Learning and collaborating towards improved living standards: A field experiment with Nigerian smallholder farmers

Project: PhD

Project Details


The vegetable sector is crucial to smallholder farming households in Kaduna and Kano states in Nigeria, but poor agronomic practices and unfavorable environmental conditions hinder its development. This leaves many households struggling with food insecurity, nutrient deficiency, and poverty. Improved vegetable seed varieties and agronomic practices have been empirically proven to boost agricultural productivity and improve economic livelihoods. Agricultural extension services play a vital role in disseminating these agricultural innovations to smallholder farmers. Yet, limited access to them obstructs participation, negatively affecting adoption and diffusion rates among farming communities. Research also proves that this limited access is heavier for women. In addition, societal gender norms, religion, and culture exacerbate women's disadvantaged position in accessing extension services, further reducing their agency. It is also essential that women’s agency in agricultural households is not restricted to the production aspect – which only increases their labor burdens combined with household responsibilities and child care – but also transcends to making strategic decisions for the farm and household. Further, the lack of cooperation among spouses in intrahousehold decision-making makes it difficult for households to maximize efficient outcomes for the family. This study investigates if agricultural extension messages and education against societal norms that decrease collaboration between couples can improve smallholder farmers' vegetable production and stimulate joint decision-making to improve their overall living standards.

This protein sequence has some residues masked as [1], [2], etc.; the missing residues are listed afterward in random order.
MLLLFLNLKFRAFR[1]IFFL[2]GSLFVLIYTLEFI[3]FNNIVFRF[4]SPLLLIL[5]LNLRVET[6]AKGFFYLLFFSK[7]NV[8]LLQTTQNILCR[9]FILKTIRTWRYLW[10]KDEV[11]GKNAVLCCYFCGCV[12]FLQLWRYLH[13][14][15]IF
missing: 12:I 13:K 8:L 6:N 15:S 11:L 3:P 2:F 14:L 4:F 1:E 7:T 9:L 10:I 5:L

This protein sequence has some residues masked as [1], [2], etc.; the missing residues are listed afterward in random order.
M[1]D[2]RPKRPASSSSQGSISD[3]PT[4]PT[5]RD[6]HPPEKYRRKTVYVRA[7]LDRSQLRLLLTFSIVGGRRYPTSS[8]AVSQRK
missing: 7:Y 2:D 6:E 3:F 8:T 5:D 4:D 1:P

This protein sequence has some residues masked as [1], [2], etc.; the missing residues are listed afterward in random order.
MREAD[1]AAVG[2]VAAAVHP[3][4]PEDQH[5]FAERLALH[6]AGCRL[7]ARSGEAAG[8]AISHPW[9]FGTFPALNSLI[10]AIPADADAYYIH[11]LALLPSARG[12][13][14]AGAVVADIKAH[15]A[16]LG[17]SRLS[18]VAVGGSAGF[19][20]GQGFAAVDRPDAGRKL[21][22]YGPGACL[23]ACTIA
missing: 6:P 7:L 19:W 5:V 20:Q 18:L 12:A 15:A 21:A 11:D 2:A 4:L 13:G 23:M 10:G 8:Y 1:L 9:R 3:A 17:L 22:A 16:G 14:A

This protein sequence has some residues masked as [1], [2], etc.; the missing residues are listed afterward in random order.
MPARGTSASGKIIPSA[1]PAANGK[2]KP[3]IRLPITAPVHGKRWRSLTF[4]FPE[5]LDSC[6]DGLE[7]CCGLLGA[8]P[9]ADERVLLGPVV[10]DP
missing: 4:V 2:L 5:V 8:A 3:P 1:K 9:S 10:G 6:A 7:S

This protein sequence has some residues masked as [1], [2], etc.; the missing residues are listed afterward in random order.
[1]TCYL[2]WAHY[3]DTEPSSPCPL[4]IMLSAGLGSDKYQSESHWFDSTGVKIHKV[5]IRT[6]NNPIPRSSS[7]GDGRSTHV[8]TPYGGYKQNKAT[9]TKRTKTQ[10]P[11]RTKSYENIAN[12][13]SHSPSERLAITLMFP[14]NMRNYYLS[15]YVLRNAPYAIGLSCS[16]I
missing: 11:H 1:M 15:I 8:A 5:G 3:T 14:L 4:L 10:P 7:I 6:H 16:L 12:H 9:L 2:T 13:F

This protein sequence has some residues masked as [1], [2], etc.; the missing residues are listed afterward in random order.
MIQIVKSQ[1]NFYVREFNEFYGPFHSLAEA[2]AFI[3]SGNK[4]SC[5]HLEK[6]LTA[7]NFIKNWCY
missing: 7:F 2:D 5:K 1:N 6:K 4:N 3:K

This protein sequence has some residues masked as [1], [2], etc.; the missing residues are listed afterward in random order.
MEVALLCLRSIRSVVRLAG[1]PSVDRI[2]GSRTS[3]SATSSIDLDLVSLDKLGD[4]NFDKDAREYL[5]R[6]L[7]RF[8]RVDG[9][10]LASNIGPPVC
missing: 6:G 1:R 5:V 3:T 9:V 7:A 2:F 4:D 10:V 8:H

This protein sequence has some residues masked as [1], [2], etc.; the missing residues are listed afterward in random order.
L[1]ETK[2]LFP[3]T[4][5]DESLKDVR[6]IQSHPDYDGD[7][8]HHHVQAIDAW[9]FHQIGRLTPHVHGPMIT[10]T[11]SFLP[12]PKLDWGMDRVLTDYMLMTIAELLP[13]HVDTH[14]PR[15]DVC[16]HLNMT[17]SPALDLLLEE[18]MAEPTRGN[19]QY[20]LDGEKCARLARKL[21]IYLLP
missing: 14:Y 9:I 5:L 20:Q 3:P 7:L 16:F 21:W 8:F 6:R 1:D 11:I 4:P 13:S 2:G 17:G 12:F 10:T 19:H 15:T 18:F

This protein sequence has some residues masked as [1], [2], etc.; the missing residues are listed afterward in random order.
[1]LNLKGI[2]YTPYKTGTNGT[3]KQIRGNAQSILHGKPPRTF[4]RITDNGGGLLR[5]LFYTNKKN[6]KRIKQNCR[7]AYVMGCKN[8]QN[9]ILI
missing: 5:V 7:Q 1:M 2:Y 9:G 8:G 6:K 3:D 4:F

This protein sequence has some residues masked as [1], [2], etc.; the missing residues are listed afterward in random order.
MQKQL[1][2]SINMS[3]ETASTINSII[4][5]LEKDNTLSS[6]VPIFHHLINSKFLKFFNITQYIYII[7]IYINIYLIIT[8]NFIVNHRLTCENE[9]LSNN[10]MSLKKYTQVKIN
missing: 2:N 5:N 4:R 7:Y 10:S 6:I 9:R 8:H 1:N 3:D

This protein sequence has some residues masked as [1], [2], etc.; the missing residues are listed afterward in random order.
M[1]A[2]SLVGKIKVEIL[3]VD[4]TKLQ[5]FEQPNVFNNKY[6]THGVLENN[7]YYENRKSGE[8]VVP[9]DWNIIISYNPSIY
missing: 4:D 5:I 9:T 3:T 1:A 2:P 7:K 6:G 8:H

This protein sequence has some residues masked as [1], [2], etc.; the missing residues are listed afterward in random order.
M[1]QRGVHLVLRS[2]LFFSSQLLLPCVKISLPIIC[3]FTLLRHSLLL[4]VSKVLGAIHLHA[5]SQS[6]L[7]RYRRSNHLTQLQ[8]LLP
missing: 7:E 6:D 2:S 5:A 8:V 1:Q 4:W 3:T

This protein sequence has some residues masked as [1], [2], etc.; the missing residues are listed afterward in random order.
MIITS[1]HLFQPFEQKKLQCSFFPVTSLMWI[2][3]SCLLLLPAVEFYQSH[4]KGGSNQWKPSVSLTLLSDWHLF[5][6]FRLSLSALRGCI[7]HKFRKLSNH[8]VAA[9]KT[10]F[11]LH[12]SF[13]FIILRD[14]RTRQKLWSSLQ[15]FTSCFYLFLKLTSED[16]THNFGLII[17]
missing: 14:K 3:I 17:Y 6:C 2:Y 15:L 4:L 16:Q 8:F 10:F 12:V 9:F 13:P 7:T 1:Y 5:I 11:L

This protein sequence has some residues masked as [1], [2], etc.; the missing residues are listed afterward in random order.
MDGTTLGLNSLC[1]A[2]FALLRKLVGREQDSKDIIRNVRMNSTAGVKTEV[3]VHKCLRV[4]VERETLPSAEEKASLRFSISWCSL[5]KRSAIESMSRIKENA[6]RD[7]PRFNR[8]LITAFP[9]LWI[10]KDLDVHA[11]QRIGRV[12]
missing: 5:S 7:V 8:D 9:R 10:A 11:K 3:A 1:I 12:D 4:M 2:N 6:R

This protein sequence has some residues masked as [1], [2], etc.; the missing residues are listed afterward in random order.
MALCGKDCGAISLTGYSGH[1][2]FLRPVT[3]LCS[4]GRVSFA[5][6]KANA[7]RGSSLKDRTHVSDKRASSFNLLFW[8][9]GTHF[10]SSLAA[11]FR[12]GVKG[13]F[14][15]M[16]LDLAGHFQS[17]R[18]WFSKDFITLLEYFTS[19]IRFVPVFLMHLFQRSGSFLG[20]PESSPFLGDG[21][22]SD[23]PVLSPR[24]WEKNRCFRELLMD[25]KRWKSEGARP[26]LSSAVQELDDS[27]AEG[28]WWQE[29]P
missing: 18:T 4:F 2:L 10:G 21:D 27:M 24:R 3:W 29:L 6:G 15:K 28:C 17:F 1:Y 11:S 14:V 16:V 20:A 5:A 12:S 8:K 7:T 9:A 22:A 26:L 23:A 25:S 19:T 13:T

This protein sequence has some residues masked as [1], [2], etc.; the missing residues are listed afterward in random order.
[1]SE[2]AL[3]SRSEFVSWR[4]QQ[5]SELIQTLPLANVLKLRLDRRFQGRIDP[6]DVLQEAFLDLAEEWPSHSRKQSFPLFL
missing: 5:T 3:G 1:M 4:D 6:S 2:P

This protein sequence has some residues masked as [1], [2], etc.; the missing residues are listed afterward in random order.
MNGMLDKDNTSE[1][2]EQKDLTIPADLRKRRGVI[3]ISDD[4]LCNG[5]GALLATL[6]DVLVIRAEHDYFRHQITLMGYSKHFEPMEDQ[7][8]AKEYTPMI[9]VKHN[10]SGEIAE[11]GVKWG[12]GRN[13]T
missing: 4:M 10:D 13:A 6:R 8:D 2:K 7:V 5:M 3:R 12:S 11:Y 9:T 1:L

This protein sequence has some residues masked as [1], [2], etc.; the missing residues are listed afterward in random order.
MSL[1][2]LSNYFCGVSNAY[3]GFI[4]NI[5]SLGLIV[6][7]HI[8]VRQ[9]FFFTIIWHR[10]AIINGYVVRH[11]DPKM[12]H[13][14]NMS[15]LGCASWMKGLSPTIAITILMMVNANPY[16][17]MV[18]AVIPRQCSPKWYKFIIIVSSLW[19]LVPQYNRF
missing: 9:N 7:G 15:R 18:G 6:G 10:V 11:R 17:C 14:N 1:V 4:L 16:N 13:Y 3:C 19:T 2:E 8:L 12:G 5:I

Effective start/end date1/01/23 → …


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